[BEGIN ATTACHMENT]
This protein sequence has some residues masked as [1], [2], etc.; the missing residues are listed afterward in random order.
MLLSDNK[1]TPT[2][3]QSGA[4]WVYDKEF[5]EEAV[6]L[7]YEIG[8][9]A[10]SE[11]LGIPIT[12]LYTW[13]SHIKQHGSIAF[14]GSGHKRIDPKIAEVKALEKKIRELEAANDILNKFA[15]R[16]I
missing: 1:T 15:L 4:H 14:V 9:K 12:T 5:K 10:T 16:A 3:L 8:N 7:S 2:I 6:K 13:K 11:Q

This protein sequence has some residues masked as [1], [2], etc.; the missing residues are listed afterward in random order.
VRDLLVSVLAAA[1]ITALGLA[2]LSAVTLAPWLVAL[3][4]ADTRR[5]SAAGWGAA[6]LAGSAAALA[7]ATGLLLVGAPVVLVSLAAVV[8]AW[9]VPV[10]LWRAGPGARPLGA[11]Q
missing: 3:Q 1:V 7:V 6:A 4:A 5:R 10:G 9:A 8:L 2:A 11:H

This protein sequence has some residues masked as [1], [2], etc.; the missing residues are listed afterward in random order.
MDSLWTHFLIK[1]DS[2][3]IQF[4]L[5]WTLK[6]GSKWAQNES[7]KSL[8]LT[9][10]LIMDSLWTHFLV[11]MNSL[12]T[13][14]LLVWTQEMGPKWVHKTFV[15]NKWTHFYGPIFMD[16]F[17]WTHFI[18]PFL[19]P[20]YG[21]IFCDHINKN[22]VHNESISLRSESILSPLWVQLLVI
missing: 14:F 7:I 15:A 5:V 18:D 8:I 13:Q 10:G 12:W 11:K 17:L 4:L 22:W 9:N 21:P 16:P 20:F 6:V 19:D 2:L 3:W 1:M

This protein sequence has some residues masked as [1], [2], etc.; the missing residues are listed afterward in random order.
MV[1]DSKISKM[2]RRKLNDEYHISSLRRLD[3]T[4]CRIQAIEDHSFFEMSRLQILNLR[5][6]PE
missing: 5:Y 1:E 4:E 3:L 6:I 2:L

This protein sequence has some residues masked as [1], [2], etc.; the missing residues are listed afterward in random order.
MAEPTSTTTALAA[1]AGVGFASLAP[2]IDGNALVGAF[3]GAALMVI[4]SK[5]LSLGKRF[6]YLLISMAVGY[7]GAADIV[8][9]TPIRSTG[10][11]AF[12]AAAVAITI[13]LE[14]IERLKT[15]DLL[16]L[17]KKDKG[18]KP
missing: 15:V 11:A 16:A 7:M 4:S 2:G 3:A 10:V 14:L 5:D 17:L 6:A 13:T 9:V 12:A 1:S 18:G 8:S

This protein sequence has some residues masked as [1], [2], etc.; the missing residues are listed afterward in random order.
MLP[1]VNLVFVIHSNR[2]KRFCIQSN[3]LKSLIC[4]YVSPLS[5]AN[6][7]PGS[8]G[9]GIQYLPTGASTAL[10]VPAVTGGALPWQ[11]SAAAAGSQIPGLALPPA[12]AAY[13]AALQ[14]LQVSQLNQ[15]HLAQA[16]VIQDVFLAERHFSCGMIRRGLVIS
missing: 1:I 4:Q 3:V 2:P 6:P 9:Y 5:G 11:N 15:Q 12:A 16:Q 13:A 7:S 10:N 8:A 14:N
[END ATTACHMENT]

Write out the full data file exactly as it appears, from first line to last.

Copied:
This protein sequence has some residues masked as [1], [2], etc.; the missing residues are listed afterward in random order.
MLLSDNK[1]TPT[2][3]QSGA[4]WVYDKEF[5]EEAV[6]L[7]YEIG[8][9]A[10]SE[11]LGIPIT[12]LYTW[13]SHIKQHGSIAF[14]GSGHKRIDPKIAEVKALEKKIRELEAANDILNKFA[15]R[16]I
missing: 1:T 15:L 4:H 14:V 9:K 12:T 5:K 10:T 16:A 3:L 8:N 7:S 2:I 6:K 13:K 11:Q

This protein sequence has some residues masked as [1], [2], etc.; the missing residues are listed afterward in random order.
VRDLLVSVLAAA[1]ITALGLA[2]LSAVTLAPWLVAL[3][4]ADTRR[5]SAAGWGAA[6]LAGSAAALA[7]ATGLLLVGAPVVLVSLAAVV[8]AW[9]VPV[10]LWRAGPGARPLGA[11]Q
missing: 3:Q 1:V 7:V 6:A 4:A 5:R 10:G 9:A 8:L 2:A 11:H

This protein sequence has some residues masked as [1], [2], etc.; the missing residues are listed afterward in random order.
MDSLWTHFLIK[1]DS[2][3]IQF[4]L[5]WTLK[6]GSKWAQNES[7]KSL[8]LT[9][10]LIMDSLWTHFLV[11]MNSL[12]T[13][14]LLVWTQEMGPKWVHKTFV[15]NKWTHFYGPIFMD[16]F[17]WTHFI[18]PFL[19]P[20]YG[21]IFCDHINKN[22]VHNESISLRSESILSPLWVQLLVI
missing: 14:F 7:I 15:A 5:V 18:D 8:I 13:Q 10:G 12:W 11:K 17:L 4:L 22:W 9:N 21:P 16:P 20:F 6:V 19:D 2:L 3:W 1:M

This protein sequence has some residues masked as [1], [2], etc.; the missing residues are listed afterward in random order.
MV[1]DSKISKM[2]RRKLNDEYHISSLRRLD[3]T[4]CRIQAIEDHSFFEMSRLQILNLR[5][6]PE
missing: 5:Y 1:E 4:E 3:L 6:I 2:L

This protein sequence has some residues masked as [1], [2], etc.; the missing residues are listed afterward in random order.
MAEPTSTTTALAA[1]AGVGFASLAP[2]IDGNALVGAF[3]GAALMVI[4]SK[5]LSLGKRF[6]YLLISMAVGY[7]GAADIV[8][9]TPIRSTG[10][11]AF[12]AAAVAITI[13]LE[14]IERLKT[15]DLL[16]L[17]KKDKG[18]KP
missing: 15:V 11:A 16:A 7:M 4:S 2:G 3:A 10:V 14:L 5:D 17:L 6:A 13:T 9:V 12:A 1:S 18:G 8:S

This protein sequence has some residues masked as [1], [2], etc.; the missing residues are listed afterward in random order.
MLP[1]VNLVFVIHSNR[2]KRFCIQSN[3]LKSLIC[4]YVSPLS[5]AN[6][7]PGS[8]G[9]GIQYLPTGASTAL[10]VPAVTGGALPWQ[11]SAAAAGSQIPGLALPPA[12]AAY[13]AALQ[14]LQVSQLNQ[15]HLAQA[16]VIQDVFLAERHFSCGMIRRGLVIS
missing: 1:I 4:Q 3:V 2:P 6:P 9:Y 5:G 11:N 15:Q 12:A 16:Q 13:A 7:S 10:N 8:A 14:N